In April, the High Court reduced the sentences of the six City Harvest Church leaders - including founder Kong Hee - on appeal after convicting them of a lesser charge of plain criminal breach of trust.
The sentences were reduced to between seven months and 31/2 years in prison from the initial 21 months to eight years.
The prosecution then applied for a rarely invoked criminal reference to seek a definitive ruling from the Court of Appeal as well as to reinstate the original convictions under Section 409. Judgment was reserved after a hearing in August.
Headline-grabbing cases from the State Courts were not in short supply. These included the first six people to be charged under the Organised Crime Act, a new law aimed at fighting criminal syndicates.
The group, led by 53-year-old Seet Seo Boon, were among 49 people arrested last year in a crackdown on criminal rings. About $25.5 million, believed to be proceeds from crime, were seized from the group.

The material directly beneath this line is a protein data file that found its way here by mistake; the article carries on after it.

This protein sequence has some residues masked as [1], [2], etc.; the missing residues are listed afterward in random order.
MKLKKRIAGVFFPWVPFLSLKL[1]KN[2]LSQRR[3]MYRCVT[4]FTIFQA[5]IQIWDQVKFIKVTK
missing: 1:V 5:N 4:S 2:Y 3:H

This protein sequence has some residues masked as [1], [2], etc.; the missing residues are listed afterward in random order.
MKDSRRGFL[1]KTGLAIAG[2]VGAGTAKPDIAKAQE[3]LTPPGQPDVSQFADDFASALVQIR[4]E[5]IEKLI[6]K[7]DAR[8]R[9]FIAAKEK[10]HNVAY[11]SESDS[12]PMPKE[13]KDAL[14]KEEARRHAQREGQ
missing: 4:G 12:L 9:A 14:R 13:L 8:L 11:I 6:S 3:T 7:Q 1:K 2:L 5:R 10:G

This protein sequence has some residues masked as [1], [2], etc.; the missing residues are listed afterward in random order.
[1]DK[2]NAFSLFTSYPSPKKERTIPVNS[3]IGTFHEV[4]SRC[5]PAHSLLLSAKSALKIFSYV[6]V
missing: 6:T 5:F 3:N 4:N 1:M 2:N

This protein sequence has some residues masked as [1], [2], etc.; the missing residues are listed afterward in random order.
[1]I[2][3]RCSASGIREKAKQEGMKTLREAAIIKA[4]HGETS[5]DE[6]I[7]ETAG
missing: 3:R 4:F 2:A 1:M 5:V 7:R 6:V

In May, a former engineer with a history of shoplifting became the tragic face of kleptomania after she was found dead at the foot of a block of flats in Sengkang, a day before a court hearing.
Goh Lee Yin, 36, was facing nine charges of theft and fraudulent possession. She was hauled to court for shoplifting in 2005 and 2007, and given probation after being diagnosed with kleptomania. She was jailed for similar offences in 2011.
People suffering from the condition have a recurrent urge to steal.
Keppel Corporation's offshore and marine unit is set to pay US$422.2 million (S$565 million) in fines, in a resolution with the authorities in the United States, Brazil and Singapore in relation to bribes by a former Keppel agent in Brazil.
In Singapore, as part of the deal, Keppel Offshore & Marine accepted a conditional warning in lieu of prosecution for corruption offences.
But an ongoing probe against individuals involved by the Attorney-General's Chambers and the Corrupt Practices Investigation Bureau could throw up more revelations in the new year.